Bee Sting Care – Quick First Aid

Sting Treatment
Sting Treatment

Bees and wasps are common summer visitors around your gardens and flower beds. You could inadvertently get stung while working outside as bees busily collect nectar or pollen. Wasps, such as yellow jackets and hornets, are more aggressive and will sting repeatedly with the slightest challenge. If you or a family member do get stung, take quick action with these first aid tips from WebMD.

1. If the stinger is still in the wound, remove it carefully with tweezers or by scraping it with your fingernail. Pinching it could release more venom. One of the differences between wasps and bees is the stinger. Most bees have a hooked stinger that will stay in the wound while the wasp’s straight stinger can allow for multiple attacks.

2. Reduce the swelling by putting ice on the area and elevating if possible. Remove rings, jewelry or clothing that could become too tight.

3. Treat the pain with ibuprofen or acetaminophen and use an antihistamine to relieve itching. Soothe the wound site with calamine lotion or a poultice of baking soda and water.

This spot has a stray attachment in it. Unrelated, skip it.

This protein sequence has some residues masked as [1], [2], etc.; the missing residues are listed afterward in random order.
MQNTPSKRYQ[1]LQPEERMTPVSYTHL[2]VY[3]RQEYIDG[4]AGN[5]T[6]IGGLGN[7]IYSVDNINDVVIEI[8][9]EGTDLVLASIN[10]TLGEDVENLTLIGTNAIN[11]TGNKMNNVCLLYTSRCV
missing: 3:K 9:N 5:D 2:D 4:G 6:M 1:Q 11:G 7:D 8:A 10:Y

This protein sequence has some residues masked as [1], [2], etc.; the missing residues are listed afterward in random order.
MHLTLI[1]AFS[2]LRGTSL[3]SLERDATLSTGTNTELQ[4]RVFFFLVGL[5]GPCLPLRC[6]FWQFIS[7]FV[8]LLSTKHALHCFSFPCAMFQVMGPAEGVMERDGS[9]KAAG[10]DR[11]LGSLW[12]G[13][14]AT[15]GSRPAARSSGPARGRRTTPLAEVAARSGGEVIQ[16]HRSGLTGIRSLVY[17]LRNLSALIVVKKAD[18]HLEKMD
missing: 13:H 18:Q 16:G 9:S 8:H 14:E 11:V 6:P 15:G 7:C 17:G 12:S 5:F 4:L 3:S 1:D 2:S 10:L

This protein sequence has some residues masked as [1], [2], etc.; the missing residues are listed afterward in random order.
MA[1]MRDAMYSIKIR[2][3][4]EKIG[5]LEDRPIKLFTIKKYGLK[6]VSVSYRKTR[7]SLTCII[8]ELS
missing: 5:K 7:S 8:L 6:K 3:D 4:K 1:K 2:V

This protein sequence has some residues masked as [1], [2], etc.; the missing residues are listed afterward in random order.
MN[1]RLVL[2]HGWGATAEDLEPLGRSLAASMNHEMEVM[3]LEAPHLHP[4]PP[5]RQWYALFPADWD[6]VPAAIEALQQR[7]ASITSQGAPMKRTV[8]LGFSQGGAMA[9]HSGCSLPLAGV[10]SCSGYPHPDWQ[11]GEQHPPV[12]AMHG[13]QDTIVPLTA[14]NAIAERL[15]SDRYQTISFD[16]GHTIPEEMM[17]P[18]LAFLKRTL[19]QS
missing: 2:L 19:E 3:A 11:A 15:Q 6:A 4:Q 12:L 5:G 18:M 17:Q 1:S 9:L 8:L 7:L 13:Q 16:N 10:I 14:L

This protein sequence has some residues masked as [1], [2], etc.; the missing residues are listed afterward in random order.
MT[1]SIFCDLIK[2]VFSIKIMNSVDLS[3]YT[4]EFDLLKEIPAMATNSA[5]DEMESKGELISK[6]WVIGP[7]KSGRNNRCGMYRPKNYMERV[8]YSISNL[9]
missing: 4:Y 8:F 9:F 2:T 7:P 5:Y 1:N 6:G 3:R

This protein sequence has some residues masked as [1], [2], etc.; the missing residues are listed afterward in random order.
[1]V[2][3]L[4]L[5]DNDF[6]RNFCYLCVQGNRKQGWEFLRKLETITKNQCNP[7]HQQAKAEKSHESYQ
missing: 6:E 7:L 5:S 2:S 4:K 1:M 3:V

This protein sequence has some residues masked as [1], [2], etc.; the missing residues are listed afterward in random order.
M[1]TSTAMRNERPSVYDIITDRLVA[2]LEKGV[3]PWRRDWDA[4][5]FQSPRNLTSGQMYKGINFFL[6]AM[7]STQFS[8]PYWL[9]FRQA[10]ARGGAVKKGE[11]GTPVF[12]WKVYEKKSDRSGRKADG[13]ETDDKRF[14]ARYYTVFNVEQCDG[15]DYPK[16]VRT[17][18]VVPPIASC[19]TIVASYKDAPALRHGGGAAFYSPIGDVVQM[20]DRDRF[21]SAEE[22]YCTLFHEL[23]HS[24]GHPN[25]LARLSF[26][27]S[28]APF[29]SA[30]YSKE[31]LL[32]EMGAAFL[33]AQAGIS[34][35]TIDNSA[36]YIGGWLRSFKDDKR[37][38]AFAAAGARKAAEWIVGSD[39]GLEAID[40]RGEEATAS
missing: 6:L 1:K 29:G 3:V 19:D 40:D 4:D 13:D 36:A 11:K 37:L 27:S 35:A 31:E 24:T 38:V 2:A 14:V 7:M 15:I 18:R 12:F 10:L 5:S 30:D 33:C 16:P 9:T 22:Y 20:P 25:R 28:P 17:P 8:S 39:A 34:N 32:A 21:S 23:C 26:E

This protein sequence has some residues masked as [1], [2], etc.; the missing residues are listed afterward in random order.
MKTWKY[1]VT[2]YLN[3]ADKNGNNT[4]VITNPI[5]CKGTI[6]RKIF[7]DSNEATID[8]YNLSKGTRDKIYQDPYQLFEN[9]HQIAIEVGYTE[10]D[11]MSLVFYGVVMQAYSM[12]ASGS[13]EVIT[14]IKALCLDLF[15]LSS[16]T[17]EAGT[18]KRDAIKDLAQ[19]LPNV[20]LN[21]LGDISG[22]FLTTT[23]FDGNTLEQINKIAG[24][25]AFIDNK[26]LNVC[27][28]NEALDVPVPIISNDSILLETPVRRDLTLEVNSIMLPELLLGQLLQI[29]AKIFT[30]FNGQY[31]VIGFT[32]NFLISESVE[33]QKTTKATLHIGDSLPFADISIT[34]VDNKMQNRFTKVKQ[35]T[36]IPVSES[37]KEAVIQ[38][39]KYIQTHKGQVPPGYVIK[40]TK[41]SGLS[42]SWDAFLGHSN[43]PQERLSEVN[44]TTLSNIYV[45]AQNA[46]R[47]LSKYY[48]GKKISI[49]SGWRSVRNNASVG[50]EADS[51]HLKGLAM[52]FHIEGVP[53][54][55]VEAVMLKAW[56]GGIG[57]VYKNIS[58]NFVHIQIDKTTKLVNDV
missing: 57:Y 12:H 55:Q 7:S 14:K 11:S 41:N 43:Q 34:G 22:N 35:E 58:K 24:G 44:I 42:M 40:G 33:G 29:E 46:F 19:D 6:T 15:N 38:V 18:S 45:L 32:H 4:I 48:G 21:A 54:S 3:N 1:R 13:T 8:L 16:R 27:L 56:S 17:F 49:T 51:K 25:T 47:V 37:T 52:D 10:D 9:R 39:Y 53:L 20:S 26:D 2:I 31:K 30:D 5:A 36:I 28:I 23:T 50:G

4. Symptoms usually last two to five days. To prevent infection, keep the wound area clean.

5. Seek medical attention immediately for symptoms such as dizziness, swollen tongue, trouble breathing, or hives, or if there has been a history of severe allergic reaction to insect stings.

If wasps and bees are no longer visiting but have taken up residence on your property, don’t attempt to get rid of them on your own. Contact the professionals at Allison Pest Control. We can reduce the danger and pain of bee stings by removing or relocating nests and hives.